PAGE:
So having your own server is a BIG plus. If you were to get into microstock seriously and be making some coin, I would highly recommend getting your own server. This would not only speed up the process as above, but it would also serve as an off-site backup for your files. (I can't stress enough the importance of backups!)

    Here's another big tip to save you time and reduce the pain. Modify your EXIF data in your images and store the image title, keywords, description, location etc in the file itself.

    Most microstock sites read this data and automagically fill in the information on upload. Without this, you will be spending ages filling in the details and keeping track of what keywords you used etc is a huge PITA.

    Now not all sites read the EXIF data the same and you may find that you need to fix keyword spacing or some things like that now and again. This is still way better than starting from scratch believe me.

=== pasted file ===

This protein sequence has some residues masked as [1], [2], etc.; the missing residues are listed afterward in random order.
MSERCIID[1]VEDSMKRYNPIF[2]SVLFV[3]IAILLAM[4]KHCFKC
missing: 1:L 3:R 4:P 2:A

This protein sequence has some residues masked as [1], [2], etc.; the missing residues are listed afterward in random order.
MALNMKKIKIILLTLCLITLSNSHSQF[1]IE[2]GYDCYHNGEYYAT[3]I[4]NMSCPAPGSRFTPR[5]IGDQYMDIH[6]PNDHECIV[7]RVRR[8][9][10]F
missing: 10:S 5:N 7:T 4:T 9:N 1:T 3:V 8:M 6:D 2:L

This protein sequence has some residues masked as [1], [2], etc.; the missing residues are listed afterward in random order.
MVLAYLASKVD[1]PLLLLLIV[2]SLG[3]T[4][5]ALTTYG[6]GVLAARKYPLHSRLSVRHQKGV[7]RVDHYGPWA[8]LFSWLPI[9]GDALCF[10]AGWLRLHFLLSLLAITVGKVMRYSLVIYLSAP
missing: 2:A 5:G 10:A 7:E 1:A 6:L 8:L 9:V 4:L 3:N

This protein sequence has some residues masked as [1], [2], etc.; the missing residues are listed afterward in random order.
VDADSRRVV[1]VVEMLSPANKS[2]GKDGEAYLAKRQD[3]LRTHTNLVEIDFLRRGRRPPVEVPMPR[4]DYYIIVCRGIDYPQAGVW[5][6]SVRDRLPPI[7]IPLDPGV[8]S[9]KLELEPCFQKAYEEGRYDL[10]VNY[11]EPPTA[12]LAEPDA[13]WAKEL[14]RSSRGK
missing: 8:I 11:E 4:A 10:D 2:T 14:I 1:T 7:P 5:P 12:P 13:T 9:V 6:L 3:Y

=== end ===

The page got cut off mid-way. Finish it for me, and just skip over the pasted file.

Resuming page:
Also.... Keep a spread sheet of files, upload destinations and approvals. This will help you keep your head around where you are at and with whom.

    WARNING: The following paragraph may turn into a "Rusty's Rant"

    Rant? I'm not going to rant..... to hell I ain't!

    Bloody image refusals!!! This is the biggest turn off for anybody wanting to sell stock. I know, we all think our own photography is great and that we are better than that other bloke. But geez!

    Everybody gets knocks backs and we simply have to have a thick skin. To stay in this game you will need to learn to brush it off, modify the image as they suggest, resubmit and move on.

    I have been able to do that and my resubmissions have generally been accepted.

    But what gets my goat is when an image is accepted without issue at 3 or 4 microstock sites, but it gets knocked back over and over from another for some reason that leaves you scratching your head.